March 16, 2018

Blatant Berry

Ghikas, What ALA Needs: The Perfect Model for the Search Committee | Blatant Berry

The Executive Board of the American Library Association (ALA) recently appointed Mary Ghikas ALA executive director (ED) through January 2020. Ghikas has been interim ED since last August 2017, when previous ED Keith Fiels retired. Before that she was senior associate ED of member programs and services. After my last column (“A Librarian Must Lead ALA”), the news was deeply reassuring.

A Librarian Must Lead ALA: Be Sure You Vote in March | Blatant Berry

If this headline seems familiar, there’s a good reason: one year ago I said something very similar in “The Devalued MLIS.” At the time, I was addressing the upcoming vote of the American Library Association (ALA) Council on whether ALA should require candidates for its open executive director spot to hold a master’s degree in library science.

Take On “the Burden”: To Calm the Angry or Argumentative | Blatant Berry

“When the sane are dealing with the insane, the burden is on the sane.” That was one of my father’s favorite axioms, especially after some family argument (or a few drinks). The rest of the family used the idea frequently to calm our angry discussions with one another or with our friends and adversaries.

Vietnam Catharsis: Welcome Release From Burns and Novick | Blatant Berry

I’m certain I am not the only American who has finally achieved the catharsis we needed for so long by watching PBS’s production The Vietnam War, the great film by Ken Burns and Lynn Novick. The tragedy of the events and the emotions many of us have borne since have finally been given release and relief in this newest archival work of art. We all owe Burns and his colleagues our gratitude.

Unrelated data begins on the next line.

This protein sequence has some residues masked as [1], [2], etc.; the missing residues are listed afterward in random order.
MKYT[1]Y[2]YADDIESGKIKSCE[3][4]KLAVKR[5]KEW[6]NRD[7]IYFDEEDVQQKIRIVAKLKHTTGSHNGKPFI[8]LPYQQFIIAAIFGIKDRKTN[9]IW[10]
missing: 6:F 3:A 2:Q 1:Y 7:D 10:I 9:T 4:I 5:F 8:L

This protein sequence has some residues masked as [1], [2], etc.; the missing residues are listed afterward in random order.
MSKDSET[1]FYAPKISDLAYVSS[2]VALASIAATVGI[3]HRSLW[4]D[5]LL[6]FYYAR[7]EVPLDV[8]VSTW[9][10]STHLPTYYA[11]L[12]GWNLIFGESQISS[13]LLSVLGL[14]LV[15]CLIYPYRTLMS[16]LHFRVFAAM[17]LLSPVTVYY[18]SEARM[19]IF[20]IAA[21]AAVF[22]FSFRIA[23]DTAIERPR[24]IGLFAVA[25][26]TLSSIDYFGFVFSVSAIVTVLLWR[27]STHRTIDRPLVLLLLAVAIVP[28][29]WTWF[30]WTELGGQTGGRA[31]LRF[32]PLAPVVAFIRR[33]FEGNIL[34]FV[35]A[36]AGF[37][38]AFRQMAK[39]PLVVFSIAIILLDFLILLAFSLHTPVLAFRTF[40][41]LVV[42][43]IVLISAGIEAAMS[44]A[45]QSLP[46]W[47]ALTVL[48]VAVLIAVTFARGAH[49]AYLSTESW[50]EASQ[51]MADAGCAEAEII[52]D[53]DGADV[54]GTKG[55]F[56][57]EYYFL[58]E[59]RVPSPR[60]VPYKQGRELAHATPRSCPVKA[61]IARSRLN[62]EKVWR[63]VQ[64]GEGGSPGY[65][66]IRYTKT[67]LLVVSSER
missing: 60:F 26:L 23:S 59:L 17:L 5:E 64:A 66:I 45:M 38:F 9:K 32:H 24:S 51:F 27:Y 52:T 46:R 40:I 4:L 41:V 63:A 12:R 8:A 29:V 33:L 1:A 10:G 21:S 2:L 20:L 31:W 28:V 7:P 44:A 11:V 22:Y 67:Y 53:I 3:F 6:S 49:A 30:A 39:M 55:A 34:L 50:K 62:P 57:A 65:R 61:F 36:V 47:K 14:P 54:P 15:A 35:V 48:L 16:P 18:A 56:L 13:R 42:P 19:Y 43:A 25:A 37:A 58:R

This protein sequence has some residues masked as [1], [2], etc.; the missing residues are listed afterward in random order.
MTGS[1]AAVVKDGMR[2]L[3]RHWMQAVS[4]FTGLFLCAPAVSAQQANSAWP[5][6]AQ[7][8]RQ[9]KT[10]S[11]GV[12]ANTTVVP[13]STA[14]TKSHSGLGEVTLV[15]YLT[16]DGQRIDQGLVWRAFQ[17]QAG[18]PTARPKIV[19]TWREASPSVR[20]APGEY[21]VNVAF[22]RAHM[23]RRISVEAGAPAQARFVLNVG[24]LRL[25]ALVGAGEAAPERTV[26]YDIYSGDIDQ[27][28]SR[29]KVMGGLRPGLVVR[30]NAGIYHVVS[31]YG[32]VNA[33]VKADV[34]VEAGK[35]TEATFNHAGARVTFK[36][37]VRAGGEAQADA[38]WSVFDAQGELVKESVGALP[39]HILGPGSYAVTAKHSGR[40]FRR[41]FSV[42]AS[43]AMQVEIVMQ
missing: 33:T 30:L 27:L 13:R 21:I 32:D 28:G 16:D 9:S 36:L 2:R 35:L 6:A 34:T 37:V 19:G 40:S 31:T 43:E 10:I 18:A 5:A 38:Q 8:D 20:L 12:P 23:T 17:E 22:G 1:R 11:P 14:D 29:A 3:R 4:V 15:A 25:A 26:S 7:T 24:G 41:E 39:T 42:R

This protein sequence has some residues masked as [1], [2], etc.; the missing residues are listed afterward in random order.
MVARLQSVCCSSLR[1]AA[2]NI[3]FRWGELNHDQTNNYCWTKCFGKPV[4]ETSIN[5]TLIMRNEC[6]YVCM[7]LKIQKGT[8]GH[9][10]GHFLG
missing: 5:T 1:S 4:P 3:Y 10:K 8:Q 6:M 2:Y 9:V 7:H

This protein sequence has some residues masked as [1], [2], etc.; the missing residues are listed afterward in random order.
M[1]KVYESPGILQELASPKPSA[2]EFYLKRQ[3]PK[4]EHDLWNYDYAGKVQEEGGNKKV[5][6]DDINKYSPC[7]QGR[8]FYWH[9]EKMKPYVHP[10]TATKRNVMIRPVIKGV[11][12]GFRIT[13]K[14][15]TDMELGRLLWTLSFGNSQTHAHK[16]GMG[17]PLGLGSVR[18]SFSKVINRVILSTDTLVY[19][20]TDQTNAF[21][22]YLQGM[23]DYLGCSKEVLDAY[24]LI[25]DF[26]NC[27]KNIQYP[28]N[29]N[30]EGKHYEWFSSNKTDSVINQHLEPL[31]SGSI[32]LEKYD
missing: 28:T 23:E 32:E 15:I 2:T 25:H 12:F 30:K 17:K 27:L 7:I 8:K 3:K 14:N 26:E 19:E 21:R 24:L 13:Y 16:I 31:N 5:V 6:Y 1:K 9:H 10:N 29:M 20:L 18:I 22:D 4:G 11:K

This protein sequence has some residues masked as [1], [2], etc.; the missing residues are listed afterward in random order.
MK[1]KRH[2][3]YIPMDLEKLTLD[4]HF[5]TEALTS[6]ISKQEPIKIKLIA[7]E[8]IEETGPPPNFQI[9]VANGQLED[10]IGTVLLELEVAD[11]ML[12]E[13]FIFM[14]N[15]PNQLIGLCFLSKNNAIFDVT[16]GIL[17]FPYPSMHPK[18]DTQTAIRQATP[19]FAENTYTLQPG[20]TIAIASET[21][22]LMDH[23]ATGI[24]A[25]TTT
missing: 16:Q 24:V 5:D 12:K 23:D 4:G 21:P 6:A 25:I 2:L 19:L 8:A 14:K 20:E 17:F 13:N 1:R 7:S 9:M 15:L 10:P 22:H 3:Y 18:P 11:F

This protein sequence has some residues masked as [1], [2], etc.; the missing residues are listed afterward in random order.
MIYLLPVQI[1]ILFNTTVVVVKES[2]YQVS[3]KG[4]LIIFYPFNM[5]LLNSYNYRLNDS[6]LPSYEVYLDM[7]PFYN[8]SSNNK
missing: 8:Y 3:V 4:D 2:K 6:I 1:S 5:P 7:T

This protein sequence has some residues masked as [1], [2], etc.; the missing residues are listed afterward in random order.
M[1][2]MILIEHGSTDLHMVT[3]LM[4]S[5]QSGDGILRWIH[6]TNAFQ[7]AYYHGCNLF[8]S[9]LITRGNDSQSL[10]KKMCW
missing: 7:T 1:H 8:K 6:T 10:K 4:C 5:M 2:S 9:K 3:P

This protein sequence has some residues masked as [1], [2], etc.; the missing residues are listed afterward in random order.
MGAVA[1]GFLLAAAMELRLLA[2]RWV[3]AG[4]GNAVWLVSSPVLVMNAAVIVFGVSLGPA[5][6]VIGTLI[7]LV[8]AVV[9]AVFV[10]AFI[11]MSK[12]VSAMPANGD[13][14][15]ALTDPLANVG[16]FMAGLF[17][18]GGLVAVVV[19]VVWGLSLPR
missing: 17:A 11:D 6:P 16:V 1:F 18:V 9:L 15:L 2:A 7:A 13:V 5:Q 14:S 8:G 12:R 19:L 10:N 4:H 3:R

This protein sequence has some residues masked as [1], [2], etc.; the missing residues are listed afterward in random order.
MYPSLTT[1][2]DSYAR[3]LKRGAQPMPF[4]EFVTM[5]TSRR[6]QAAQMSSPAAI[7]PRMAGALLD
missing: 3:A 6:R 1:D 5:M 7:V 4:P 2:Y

Challenged by Change: The Most Difficult, and Important, Part of the Job | Blatant Berry

It takes me a day or more to adjust to and relearn my computer systems after they are automatically “upgraded” or “improved” by the vendors. When they decide to replace an old system totally with a new one, I get lost in dysfunction for months. In some cases, I never master all the bells and whistles, and I always end up wondering why some of my favorite features needed to be “improved.”

Moving to Management: More a Coach Than a Boss | Blatant Berry

“I love that mea culpa, John!” said the president of the company at which I was working. I had just told the folks at a meeting that a problem had been my fault. I don’t even remember what that problem was, but what the president said was one of the most important lessons of my career.

Hiring is Recruiting: A Career Often Begins in a Low-level Library Job | Blatant Berry

Many of my closest librarian friends found their way into our profession much as I did. We had no idea what a librarian did, nor how or why anyone would become one. In my case, just out of the U.S. Army after two years as a draftee and badly in need of a livelihood, I followed up on an advertisement from a local library.

Listening to the Young: Be Open-Minded To the Next Generations | Blatant Berry

A late-night argument with my son Tom and a brief discussion with Christian Zabriskie, who wrote the letter “Condescending!” in this month’s Feedback, set me ruminating on the way our perspectives change as we age.

Teach Library Politics: Missing and Neglected Content in LIS Programs | Blatant Berry

My alma mater, Boston’s Graduate School of Library and Information Science at Simmons College, just asked me to complete a survey on what ought to be in its LIS curriculum. The survey’s hierarchy descended in priority from “core,” the things every graduate should have studied. There were five or six levels offered, but I only used the top three: “core,” “very important,” and “important.” The questions covered nearly everything I would have tried to fit into the crowded LIS curriculum.

Information for Immigrants: Still Essential After All These Decades | Blatant Berry

Fears and hopes about immigrants and immigration have always been part of American society and politics. They have been manifest in many ways, some receptive and welcoming, others alarming and rejecting. While a host of obstacles, prejudices, and hostile forces are arrayed against immigrants, the public library is still one of the vital agencies making entry into our nation easier and more effective.